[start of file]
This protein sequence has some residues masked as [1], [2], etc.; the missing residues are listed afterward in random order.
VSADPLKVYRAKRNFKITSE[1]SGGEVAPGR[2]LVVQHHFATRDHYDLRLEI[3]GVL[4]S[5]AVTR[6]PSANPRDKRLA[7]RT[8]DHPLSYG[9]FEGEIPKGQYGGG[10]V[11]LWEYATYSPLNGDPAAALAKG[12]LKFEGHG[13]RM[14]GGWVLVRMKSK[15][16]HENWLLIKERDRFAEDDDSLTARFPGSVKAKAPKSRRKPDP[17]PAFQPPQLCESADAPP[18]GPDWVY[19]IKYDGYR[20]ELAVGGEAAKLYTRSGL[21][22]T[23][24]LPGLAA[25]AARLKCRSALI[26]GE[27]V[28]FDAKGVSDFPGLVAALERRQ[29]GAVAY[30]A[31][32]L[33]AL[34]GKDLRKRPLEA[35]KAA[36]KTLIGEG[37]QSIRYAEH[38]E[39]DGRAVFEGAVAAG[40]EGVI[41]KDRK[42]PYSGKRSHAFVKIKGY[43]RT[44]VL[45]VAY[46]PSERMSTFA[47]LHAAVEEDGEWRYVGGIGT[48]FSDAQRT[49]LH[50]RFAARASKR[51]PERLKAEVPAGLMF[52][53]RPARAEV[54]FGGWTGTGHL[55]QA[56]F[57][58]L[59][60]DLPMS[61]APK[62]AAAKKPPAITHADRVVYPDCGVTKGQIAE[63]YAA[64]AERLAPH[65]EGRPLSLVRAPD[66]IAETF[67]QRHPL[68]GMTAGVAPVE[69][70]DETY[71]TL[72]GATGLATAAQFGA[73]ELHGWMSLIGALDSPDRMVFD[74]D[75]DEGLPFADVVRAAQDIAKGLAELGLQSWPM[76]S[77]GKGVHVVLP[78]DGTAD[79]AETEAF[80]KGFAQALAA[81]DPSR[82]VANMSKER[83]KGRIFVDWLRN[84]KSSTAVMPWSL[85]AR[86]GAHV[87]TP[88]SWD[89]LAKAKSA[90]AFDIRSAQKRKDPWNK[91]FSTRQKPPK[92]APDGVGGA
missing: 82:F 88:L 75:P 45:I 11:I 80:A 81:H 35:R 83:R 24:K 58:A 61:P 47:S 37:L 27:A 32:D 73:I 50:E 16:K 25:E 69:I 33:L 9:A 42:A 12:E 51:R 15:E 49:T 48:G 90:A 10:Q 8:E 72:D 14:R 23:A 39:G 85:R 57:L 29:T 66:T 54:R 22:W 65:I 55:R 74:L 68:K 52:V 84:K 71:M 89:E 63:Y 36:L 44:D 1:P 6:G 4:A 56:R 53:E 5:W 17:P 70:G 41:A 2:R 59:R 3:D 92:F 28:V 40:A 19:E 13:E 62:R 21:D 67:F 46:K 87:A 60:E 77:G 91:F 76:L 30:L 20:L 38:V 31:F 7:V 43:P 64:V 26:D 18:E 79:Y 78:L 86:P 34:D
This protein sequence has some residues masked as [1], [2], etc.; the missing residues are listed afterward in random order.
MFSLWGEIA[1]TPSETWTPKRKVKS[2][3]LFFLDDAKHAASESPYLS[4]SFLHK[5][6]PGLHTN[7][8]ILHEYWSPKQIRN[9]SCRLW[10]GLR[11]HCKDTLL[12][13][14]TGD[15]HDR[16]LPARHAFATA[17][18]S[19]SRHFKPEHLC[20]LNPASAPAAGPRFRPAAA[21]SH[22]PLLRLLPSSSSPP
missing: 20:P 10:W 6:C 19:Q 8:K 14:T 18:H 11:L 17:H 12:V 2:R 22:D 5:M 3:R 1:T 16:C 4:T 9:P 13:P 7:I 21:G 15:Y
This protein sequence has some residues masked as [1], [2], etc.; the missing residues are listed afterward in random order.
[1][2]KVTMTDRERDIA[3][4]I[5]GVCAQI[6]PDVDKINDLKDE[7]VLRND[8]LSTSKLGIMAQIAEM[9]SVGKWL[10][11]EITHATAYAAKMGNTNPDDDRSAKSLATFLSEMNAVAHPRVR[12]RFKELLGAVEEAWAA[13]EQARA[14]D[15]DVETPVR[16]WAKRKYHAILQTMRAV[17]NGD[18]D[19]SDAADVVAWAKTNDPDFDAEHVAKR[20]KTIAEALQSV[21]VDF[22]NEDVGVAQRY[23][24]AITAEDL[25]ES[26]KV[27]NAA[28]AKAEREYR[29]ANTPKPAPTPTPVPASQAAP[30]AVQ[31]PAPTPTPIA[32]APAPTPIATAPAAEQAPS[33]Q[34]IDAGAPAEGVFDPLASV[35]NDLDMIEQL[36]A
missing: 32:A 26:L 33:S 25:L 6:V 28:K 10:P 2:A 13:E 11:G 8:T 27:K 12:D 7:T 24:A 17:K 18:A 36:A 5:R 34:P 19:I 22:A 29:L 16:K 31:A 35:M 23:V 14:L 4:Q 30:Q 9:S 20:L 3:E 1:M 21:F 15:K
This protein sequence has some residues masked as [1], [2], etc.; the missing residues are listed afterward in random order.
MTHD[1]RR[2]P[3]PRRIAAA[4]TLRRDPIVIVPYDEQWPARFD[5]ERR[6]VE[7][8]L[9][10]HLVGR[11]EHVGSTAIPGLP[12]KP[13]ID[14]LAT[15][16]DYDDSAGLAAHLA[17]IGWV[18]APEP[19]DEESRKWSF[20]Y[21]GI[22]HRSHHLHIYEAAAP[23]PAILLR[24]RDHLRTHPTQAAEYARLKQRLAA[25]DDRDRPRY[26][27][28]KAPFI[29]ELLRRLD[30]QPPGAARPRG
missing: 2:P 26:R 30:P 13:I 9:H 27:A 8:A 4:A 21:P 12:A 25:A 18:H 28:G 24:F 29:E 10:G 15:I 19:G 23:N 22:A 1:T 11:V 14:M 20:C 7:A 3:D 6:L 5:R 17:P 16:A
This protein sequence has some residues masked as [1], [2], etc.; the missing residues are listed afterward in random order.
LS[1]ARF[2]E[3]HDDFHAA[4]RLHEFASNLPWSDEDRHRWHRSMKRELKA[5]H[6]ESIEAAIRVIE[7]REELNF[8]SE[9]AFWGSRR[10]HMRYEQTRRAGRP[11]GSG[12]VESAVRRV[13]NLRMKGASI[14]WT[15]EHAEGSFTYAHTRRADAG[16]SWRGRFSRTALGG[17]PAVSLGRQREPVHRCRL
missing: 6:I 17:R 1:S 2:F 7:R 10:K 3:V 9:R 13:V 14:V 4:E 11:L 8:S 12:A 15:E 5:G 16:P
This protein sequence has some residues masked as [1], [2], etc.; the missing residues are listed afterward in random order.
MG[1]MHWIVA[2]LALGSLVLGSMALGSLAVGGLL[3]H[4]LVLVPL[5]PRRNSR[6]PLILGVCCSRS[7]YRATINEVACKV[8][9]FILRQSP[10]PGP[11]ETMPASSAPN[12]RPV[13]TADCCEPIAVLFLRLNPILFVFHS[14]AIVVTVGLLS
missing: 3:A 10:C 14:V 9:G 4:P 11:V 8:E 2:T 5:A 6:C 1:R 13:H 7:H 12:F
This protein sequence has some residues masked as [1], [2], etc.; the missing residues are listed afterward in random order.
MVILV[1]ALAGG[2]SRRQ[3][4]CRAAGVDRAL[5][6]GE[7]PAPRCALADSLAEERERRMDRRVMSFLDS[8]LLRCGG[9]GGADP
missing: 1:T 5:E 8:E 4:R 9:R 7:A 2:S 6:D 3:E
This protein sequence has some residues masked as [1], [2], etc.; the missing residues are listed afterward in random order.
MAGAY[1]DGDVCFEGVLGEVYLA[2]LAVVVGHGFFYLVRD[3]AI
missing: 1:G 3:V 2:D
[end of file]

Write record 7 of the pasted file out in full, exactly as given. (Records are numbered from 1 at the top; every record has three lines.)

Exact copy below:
This protein sequence has some residues masked as [1], [2], etc.; the missing residues are listed afterward in random order.
MVILV[1]ALAGG[2]SRRQ[3][4]CRAAGVDRAL[5][6]GE[7]PAPRCALADSLAEERERRMDRRVMSFLDS[8]LLRCGG[9]GGADP
missing: 1:T 5:E 8:E 4:R 9:R 7:A 2:S 6:D 3:E